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This service was previously registered at a different address - see old profile


Inspection carried out on 23, 24, 26 April 2019

During a routine inspection

Peninsula Ultrasound is operated by Peninsula Ultrasound Limited, from the registered location at Threemilestone in Truro. The service also has a number of satellite clinics across Cornwall and Devon. The satellite clinics are those which operate from premises, such as GP surgeries, in areas throughout Cornwall.

The service provides ultrasound diagnostic services for adults over the age of 18. We visited the Threemilstone clinic and those in Newquay, St Austell and Kingkerswell.

We inspected this service using our comprehensive inspection methodology. We carried out the announced part of the inspection on 23, 24 and 26 April 2019.

To get to the heart of patients’ experiences of care and treatment, we ask the same five questions of all services: are they safe, effective, caring, responsive to people's needs, and well-led? Where we have a legal duty to do so we rate services’ performance against each key question as outstanding, good, requires improvement or inadequate.

Throughout the inspection, we took account of what people told us and how the provider understood and complied with the Mental Capacity Act 2005.

Services we rate

We rated it as Good overall.

We rated safe, effective, caring and responsive as good. We found the following areas of good practice:

  • The service had systems and practices to protect patients and protect them from harm.

  • The service had enough staff with the right qualifications, skills, training and experience to keep people safe and to provide the right care and treatment.

  • There were systems and processes to manage infection risks and staff were provided with information on the control of infection.

  • The environment and equipment used to deliver the service was fit for purpose and kept patients safe.

  • Patient medical records were maintained, up to date and stored securely. Staff had access to the relevant information they required to deliver a safe service.

  • There was an effective system for reporting incidents and staff understood their responsibilities to raise concerns, record safety incidents, concerns and near misses. Appropriate action was taken following a reported incident.

  • Care and treatment was delivered in line with national best practice guidance and legislation.

  • Staff worked well together and with external clinicians to understand and meet patient’s needs.

  • Staff assessed whether patients had the capacity to make particular decisions whenever this was necessary.

  • Patients were treated with dignity, respect and kindness during all interactions with staff. Patients were provided with information to help them understand their diagnostic test. Patients were positive about the care and treatment they received.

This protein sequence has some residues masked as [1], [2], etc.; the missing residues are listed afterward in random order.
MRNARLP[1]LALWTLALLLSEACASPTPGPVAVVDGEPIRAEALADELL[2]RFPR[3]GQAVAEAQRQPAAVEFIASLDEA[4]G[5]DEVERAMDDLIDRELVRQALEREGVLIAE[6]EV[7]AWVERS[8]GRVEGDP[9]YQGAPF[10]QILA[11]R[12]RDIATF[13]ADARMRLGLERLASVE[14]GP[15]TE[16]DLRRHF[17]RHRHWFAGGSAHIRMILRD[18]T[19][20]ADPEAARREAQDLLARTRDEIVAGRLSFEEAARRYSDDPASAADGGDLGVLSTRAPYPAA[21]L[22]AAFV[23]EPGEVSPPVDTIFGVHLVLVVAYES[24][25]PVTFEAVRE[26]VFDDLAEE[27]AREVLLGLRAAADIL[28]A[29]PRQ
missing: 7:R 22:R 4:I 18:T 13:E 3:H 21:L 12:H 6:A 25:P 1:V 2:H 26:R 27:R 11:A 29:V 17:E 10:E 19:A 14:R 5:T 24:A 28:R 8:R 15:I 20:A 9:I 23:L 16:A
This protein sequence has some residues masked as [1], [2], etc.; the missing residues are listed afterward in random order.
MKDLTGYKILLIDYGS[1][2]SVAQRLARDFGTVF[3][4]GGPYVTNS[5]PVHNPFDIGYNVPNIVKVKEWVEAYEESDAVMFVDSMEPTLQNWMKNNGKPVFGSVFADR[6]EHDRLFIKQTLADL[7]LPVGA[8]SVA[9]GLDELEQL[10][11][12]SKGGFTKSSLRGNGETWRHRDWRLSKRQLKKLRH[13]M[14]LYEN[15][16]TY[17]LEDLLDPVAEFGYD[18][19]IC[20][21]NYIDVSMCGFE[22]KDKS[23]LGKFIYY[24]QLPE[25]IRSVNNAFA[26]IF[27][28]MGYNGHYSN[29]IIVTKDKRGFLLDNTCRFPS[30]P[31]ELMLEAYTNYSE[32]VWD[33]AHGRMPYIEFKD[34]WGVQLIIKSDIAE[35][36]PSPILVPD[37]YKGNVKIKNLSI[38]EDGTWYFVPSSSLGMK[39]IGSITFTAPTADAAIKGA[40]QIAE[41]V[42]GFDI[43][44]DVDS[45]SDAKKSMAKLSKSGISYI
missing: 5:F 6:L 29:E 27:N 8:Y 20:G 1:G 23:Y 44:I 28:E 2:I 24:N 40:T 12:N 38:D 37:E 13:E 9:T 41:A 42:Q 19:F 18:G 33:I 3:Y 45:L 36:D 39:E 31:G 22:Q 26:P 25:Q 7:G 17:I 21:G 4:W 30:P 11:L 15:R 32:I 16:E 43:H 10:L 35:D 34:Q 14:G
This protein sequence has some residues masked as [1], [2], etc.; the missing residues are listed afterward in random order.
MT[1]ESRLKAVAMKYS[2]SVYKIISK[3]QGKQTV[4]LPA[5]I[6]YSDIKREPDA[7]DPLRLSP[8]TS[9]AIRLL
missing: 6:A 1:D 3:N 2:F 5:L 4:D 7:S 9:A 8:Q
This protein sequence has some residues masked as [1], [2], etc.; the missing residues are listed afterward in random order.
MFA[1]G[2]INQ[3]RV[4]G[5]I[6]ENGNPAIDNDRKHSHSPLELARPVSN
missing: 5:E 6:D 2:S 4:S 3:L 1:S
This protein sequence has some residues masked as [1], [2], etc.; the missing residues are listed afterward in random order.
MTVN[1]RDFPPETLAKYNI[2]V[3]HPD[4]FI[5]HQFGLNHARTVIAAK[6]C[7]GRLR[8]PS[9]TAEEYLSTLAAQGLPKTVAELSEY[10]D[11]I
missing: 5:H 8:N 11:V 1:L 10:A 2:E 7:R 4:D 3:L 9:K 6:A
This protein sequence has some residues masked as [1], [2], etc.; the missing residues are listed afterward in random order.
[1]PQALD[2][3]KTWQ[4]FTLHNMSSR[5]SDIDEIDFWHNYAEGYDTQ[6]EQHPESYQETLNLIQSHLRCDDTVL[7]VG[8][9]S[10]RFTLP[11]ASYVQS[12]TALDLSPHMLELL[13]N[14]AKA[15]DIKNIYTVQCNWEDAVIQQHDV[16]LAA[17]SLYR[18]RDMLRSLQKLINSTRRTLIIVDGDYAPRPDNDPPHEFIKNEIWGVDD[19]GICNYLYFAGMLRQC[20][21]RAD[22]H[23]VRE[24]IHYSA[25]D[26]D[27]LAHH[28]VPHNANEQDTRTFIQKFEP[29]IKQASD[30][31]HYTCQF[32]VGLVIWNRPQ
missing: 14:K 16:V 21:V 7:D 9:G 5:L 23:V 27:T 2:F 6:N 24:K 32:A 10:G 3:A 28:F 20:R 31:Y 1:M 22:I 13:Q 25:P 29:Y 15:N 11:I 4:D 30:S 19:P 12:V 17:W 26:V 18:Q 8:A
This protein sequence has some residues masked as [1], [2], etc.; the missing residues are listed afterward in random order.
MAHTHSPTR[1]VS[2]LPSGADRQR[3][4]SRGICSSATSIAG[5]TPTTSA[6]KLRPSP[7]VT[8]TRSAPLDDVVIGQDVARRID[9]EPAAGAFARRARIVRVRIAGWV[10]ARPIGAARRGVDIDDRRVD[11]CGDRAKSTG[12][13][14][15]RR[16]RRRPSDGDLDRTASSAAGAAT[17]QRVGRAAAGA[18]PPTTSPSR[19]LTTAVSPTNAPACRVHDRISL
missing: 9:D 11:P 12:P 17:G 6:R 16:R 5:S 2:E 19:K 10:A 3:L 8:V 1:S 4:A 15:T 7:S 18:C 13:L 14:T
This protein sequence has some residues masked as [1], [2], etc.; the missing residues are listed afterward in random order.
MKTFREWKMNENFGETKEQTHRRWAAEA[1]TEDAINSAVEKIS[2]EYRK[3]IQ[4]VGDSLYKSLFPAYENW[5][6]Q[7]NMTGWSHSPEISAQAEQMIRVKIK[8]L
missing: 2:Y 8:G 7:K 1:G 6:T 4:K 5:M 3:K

• The needs of the patients were met through the organisation and delivery of the service. This included individual needs and personal preferences.

  • The service responded to and learnt from any complaints received.

  • The managers had the skills, knowledge and integrity to lead and manage the service effectively.

  • There was a clearly developed vision and set of values within the service which staff were aware of and complied with. The service was person centred, open and inclusive.

However, we also found the following issues that the service provider needs to improve:

  • Staff were not provided with full information on how to report any potential or actual safeguarding concerns.

  • Staff did not consistently comply with the infection control procedures regarding the bare below the elbows policy adopted by the service.

  • Staff appraisals were not carried out which meant there was a risk that the provider was not aware of the training needs and development requirements of the staff.

  • Not all patients were provided with full information or had not retained the information they required to prepare for their ultrasound appropriately.

  • It was not clear how the service would arrange interpretation and translation services for patients whose first language was not English.

  • There were governance frameworks to support the delivery of good quality care. However these were not fully developed to provide full assurances that the service was performing well and areas of improvement would be addressed.

  • The recruitment process was not sufficiently robust to ensure staff were suitable to work within the service.

Following this inspection, we told the provider that it must take action to comply with the regulations and that it should make other improvements, even though a regulation had not been breached, to help the service improve. We also issued the provider with one requirement notice. Details are at the end of the report.

Nigel Acheson

Deputy Chief Inspector of Hospitals